The study was approved by institutional review board. The study was conducted in the department of prosthodontics, to evaluate and compare the stability and crestal bone loss (CBL) of implants placed using traditional and OD drilling technique.

Selection of subjects

For the purpose of the study, a total number of 20 patients who required implant-supported prosthesis in maxillary anterior region were selected from the outpatient department. Patients with signs of parafunctional habits, untreated periodontal disease, heavy smoker (more than10 cigarettes/day), and pregnant or lactating women were excluded from the study. Furthermore, all patients met the following inclusion criteria: good oral hygiene, single tooth missing in the maxillary region with D3 (350–850 HU) and D4 (150–350 HU) bone with adjacent and opposite tooth present. Patients were given oral and written information regarding the risk of surgery and written informed consent and ethical clearance was obtained.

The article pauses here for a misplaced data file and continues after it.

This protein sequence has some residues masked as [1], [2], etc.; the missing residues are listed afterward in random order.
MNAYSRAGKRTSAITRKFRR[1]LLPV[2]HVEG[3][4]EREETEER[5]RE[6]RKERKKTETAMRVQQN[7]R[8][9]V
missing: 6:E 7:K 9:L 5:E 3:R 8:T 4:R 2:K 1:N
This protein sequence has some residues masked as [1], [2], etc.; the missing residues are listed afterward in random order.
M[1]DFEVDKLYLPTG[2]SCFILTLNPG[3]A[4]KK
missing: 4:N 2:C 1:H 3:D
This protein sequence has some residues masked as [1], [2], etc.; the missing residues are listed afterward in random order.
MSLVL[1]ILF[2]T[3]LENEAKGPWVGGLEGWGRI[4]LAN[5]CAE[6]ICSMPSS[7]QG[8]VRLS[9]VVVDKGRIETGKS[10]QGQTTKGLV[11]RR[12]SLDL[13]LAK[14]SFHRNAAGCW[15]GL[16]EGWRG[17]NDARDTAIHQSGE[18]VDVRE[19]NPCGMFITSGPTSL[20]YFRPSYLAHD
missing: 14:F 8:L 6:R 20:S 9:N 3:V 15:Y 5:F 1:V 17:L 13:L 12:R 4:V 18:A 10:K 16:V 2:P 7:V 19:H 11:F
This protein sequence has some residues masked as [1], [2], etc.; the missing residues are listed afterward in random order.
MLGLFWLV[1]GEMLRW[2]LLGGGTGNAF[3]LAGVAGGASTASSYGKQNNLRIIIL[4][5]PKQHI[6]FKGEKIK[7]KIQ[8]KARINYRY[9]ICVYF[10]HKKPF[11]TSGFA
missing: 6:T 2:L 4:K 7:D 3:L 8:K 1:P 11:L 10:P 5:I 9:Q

Procedure